Women and Mexican Americans receive fewer cardiovascular drugs following myocardial infarction than men and non-Hispanic whites: the Corpus Christi Heart Project, 1988-1990

J Clin Epidemiol. 1996 Mar;49(3):279-87. doi: 10.1016/0895-4356(95)00572-2.


Mortality following myocardial infarction (MI) is greater among women than men and among Mexican Americans than non-Hispanic whites. Because therapy can affect mortality following MI, we examined differences in discharge therapy among these groups. Data regarding discharge therapy of 982 patients in the Corpus Christi Heart Project showed that women received fewer cardiovascular drugs than men, and Mexican Americans received fewer cardiovascular drugs than non-Hispanic whites. In multivariate analysis adjusting for age, cigarettes smoking, diabetes, hypertension, congestive heart failure, and serum cholesterol, the odds ratio for receipt of cardiovascular medications was 0.51 (95% CI: 0.28-0.93) for women versus men and 0.62 (0.3-1.15) for Mexican Americans versus non-Hispanic whites. Beta-blockers were prescribed rarely. Thus, treatment differences between ethnic and gender groups were observed following MI. Further research is needed to determine both the reasons for these differences and the extent to which these differences contribute to the observed survival patterns following MI.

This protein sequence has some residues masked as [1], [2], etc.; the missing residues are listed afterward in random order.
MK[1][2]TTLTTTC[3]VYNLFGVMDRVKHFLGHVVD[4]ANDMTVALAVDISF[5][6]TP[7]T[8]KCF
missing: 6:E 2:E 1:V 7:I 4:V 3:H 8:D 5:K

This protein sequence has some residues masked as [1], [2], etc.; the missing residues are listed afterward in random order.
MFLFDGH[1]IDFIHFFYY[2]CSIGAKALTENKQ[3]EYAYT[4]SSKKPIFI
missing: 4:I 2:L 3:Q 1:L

Publication types

  • Research Support, Non-U.S. Gov't
  • Research Support, U.S. Gov't, P.H.S.

MeSH terms

  • Adult
  • Aged
  • Cardiovascular Agents / therapeutic use*
  • Female
  • Humans
  • Male
  • Mexican Americans / statistics & numerical data*
  • Middle Aged
  • Multivariate Analysis
  • Myocardial Infarction / prevention & control*
  • Patient Discharge
  • Sex Factors
  • Texas
  • Women*


  • Cardiovascular Agents